The Independent Voice of Southern Methodist University Since 1915

The Daily Campus

The Daily Campus

The Independent Voice of Southern Methodist University Since 1915

The Daily Campus

The Independent Voice of Southern Methodist University Since 1915

The Daily Campus

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Sara Hummadi, Video Editor • May 18, 2024
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Sorority cross walk coming to campus

Late one Tuesday night, as Sarah Treis and Kelsey McGaw were walking home from class, they were forced to jump back onto the sidewalk behind them after nearly being run over while trying to cross the dangerous curve, known fondly as sorority crosswalk.

“It was scary-I couldn’t tell whether or not they could see me,” said Treis, a junior advertising major at SMU.

This wasn’t the first time Treis and McGaw have had to make the split-second decision of jumping back or dashing across the street to avoid getting hit.

How many times have you darted across as cars round the curve at full speed? How many nights have you broken into a sprint because you know the car coming doesn’t see you? Walking home, day or night, has become a life and death feat many SMU sorority women battle on a daily basis.

The funny thing is, this problem shouldn’t still exist. Last year, and even the year before, candidates running for student government campaigned to make the crosswalk safer for their sorority row inhabiting constituents. But still nothing of visibility has been done, leaving many sorority row inhabitants wondering not just “why?” but “who is to blame?”

Last April, Sarah Acosta, current junior and SMU Greek affiliate, brought a measure concerning sorority crosswalk before the Student Senate. Acosta asked the senate to approve the installation of a light-up crosswalk, which they did.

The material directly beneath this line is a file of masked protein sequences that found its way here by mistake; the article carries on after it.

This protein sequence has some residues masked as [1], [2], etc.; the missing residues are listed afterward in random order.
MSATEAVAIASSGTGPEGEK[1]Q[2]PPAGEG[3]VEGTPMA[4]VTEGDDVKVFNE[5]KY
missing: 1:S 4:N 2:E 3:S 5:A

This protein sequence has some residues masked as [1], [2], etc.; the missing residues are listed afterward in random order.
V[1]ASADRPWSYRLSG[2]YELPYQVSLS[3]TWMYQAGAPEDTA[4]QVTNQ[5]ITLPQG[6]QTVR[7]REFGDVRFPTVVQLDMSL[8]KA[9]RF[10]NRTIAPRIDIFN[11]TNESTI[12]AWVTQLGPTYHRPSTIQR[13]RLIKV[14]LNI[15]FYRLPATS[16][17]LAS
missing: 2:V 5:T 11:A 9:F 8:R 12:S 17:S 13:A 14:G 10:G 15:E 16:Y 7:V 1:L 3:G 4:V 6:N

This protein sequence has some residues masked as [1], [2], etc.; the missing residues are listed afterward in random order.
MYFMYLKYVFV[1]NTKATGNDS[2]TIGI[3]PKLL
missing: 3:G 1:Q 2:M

Soon after Acosta’s proposal was approved, then Student Body President, Katherine Tullos appealed to the University. The university agreed something needed to be done to improve the crosswalk’s safety.

Bob Casagrande, SMU Director of Facility Services, requested a preliminary survey be done to determine the possibility and cost of a lighted crosswalk, not only at the intersection of Daniel Avenue and Airline Road, but the crosswalk stretching across Daniel as well

“There were a number of folks who had to be contacted to determine desire, feasibility, practicality as well as estimating the costs and identifying funding availability. All of that is now complete or nearly complete,” said Casagrande.

“This is an important step for two reasons. One, it will formalize the process, and two; it will provide the necessary data to submit for funding application,” Casagrande said last April.

The university has acknowledged the problem and taken steps to fix the crosswalk, so why, many students ask, haven’t any actual improvements been made?

Crosswalk improvements don’t fall under the university’s jurisdiction, they fall under University Park. So, students ask, “Why aren’t they doing anything?”

They are.

Since the proposal was approved by SMU, steps have been taken to gain approval from University Park.

The “[University Park] Public Works Department has reviewed plans for the proposed improvement” and is forwarding their notes to Ron Russell, a member of the SMU Planning and Plant Operations Department, sometime this week, said University Park Community Information Officer Steve Mace.

Mace also indicated the crosswalk proposal had been reviewed by a University Park traffic engineer who made one code-related modification. The addition of lights to crosswalks that are controlled by stop signs is against code. This means the crosswalk across Daniel Avenue cannot be lighted, but the rest of the proposal did meet code.

SMU will be required to make any changes dictated by the Public Works Department’s notes before formally submitting the proposal to the University Park Council for final approval. Since the proposal has not yet reached council, it is not available for public viewing.

But “the design work has been done and the project has been put out to bid. The actual construction is scheduled to occur during between the end of the fall semester and the beginning of spring semester,” said Casagrande.

So, sorority women will have to brave the crosswalk as is for the rest of semester, but look for a reprieve come spring because, a new lighted crosswalk, will be in place, making life a little safer and a little easier for all.

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